Mr. Pumphrey and Mr. Penny had solid games with 110 and 117 yards respectively.  The three touchdowns were more important.  How many teams throw the ball for 85 yards and win?  The Aztecs and nobody.  How many teams lose 2 fumbles and win?  The Aztecs and nobody.  Ugly, effective football.

And we wait for the bowl assignment.

10-3/7-2 (I’m counting the conference championship win as a conference win.  So there).

 

 

The outcome was an old fashioned butt kicking.  Expose butt, please kick.  Repeat.  Repeat.

The Aztecs were ugly, uninspired and unsuccessful.

The Rams took the game from the beginning snap.  The Aztec defense was reminiscent of the pre-Rocky days (those were bad defensive teams).  Nick Stevens, an average qb, was 10/15/210 without a single interception.  Our front three peppered with the occasional linebacker or two could not reach Mr. Stevens.

Do you want more proof regarding Aztec lack of preparation?  Two CSU running backs ran for better than 100 yards each.  Mr. Gallup (well named) caught 7 balls for 139 yards and 3 touchdowns.  The Rams were 8/12 on third down conversions (that’s a stunning success rate of 66%).  Ram receivers averaged 19.6 yards per catch.  The Ram running game averaged 6.3 yards per carry.  507 total yards of offense swept by a bewildered Aztec defense.

Enough.

Consecutive MWC losses must not become three.  We have one week to prepare for Wyoming.  Will we make their qb look like a future first round pick or will we meet the challenge of arriving in a bad mood?  Will we contain Mr. Hill or allow him to look like Donnel Pumphrey once looked?

Stay tuned.

9-3/6-2.

 

 

 

South Alabama was the better team.  We were flat and completely unable to gather any momentum.  We were ugly.  Butt ugly.  Let us have no more of this ugliness.

Christian Chapman had his most ineffective game as an Aztec.  13/22/159 is as unappealing as a flat beer on a hot day.  Yuck.  Sure, Christian was rushed (no pun intended) with four sacks and I lost track of hurried attempts which lent to his challenge.  Strangely, when reading our rushing stats, you would think we had a chance which we did.  Donnel’s line was 25/151 for an average of 6 yards per rush while Rashaad was 9/66 which was just shy of 7 yards per carry.  Impressive.  But, we could not score those things called touchdowns.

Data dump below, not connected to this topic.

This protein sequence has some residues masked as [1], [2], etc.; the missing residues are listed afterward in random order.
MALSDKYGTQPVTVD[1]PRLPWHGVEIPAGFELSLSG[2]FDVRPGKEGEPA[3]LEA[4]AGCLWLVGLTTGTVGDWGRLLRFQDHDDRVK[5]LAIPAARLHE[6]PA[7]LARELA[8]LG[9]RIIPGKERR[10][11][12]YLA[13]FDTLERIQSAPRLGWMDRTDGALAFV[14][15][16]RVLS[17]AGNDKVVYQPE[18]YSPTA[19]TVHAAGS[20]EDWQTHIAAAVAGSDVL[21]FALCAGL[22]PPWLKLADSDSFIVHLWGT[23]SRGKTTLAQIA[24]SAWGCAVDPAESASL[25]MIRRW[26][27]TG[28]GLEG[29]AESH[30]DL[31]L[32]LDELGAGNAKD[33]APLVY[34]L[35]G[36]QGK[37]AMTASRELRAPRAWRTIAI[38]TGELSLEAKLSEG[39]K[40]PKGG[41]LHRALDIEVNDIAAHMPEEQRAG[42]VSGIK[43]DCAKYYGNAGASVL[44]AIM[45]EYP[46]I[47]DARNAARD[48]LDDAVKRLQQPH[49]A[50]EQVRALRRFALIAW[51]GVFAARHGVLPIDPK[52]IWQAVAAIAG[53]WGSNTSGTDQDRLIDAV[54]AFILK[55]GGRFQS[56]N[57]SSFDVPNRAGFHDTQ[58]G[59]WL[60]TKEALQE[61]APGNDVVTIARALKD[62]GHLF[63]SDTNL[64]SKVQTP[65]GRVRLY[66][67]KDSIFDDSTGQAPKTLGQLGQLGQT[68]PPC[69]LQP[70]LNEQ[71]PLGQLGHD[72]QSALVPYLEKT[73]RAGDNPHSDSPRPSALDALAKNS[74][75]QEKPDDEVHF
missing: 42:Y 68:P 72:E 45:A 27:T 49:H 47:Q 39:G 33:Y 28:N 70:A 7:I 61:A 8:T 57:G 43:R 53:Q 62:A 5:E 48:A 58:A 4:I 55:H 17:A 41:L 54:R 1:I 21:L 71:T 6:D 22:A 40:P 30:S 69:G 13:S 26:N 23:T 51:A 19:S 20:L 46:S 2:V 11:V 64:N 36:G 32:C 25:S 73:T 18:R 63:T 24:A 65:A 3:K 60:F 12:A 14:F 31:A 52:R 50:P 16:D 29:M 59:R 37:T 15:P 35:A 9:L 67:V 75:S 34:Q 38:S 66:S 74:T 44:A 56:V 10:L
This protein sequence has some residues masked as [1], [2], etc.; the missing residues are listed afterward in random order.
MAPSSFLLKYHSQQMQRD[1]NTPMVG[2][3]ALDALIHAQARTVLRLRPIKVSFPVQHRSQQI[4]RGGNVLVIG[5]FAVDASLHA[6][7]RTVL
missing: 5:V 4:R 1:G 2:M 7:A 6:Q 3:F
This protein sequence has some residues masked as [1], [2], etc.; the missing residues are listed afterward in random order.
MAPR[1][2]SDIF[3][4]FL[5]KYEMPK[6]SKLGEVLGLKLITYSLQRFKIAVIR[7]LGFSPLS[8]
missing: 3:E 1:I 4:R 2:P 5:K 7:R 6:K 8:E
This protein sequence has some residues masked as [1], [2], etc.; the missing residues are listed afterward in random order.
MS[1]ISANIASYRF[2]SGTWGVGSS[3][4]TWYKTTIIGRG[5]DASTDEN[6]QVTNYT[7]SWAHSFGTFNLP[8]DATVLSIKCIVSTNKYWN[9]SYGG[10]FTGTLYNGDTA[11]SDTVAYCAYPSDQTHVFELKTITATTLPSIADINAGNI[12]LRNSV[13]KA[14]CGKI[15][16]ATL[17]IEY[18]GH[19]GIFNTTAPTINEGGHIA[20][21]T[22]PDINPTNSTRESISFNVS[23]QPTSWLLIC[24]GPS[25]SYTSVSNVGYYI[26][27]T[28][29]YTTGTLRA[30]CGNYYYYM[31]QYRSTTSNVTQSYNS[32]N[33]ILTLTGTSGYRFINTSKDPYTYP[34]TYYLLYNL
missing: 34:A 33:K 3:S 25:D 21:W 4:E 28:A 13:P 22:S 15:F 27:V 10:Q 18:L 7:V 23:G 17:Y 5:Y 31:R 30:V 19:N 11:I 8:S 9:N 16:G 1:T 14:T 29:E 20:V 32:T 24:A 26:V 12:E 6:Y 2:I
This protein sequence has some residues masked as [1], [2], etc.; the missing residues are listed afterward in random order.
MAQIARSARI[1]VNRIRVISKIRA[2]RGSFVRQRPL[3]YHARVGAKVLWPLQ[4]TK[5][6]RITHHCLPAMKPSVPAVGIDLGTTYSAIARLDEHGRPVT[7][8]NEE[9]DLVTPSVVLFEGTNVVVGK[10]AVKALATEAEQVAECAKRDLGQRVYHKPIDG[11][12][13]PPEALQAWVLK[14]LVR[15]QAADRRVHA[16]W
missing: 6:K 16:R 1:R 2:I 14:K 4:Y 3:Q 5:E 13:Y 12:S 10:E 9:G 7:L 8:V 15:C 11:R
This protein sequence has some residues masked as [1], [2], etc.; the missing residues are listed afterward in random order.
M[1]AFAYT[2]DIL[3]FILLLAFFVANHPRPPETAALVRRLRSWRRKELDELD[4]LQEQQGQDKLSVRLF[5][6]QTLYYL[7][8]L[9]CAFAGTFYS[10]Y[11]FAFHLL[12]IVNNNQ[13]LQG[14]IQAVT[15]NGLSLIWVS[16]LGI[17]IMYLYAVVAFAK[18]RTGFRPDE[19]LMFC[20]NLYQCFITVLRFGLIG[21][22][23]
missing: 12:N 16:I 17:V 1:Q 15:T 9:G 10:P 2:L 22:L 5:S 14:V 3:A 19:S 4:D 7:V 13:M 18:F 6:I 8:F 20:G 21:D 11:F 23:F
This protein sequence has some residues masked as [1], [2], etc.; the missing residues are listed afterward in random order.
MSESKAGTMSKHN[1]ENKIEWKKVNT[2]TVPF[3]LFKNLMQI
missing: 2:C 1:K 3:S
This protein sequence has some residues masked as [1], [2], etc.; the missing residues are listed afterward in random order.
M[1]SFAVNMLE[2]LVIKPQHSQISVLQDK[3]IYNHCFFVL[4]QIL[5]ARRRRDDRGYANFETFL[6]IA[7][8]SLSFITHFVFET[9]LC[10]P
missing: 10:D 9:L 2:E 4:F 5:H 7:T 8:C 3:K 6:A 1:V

Recall, we were up 24-21 at the end of three.  Sadly, only South Alabama played during the fourth quarter.  The Aztecs went into self-destruct mode.  We were a 3:00 a.m. Trump tweet.  The fourth quarter featured 1/5 on third downs.  We were 2/10 overall.  Only 10 third downs the entire game.  The first and second quarters registered a whopping 8:39 minutes of Aztec ball possession.  That’s 4:19.5 seconds per quarter.  A perfect time frame for a sputtering offense to remain lost in the fog of incompetence.  Yet, we ran two more plays than the Jaguars (63-61).  The penalty idiocy continues (10/85).  Two lost fumbles.  The aforementioned four sacks.  Ugly.

All of this before mentioning the difficult night of Ryan Simmons.  Until that snap over Tanner Blain’s head, we had a chance.  The chance stopped dead when the long snap stopped rolling inside the five.  Jaguar’s score.  Ugly.

The SDSU defense made the South Alabama qb look like a four-year starter rather than a little shaver making his first start.  Only five incompletions (16/21/242) to go with 3 touchdowns.  He averaged 15.1 yards per completion against the back eight.  He stretched us until we snapped.  Three times.  As for the South Alabama rushing game, they didn’t have one.  89 yards total (2.2 ypc).  Yet, they score 42 points!  Of course, 7/13 on third down creates a lot of second chances of which they took full advantage as I refer you back to the score.

Kudos to the Jags.  They beat us consecutive years.

Now MW play begins.  May the boys be angry and focused against UNLV.  Feel the sting of losing to a team we coulda, shoulda, woulda beat.

3-1.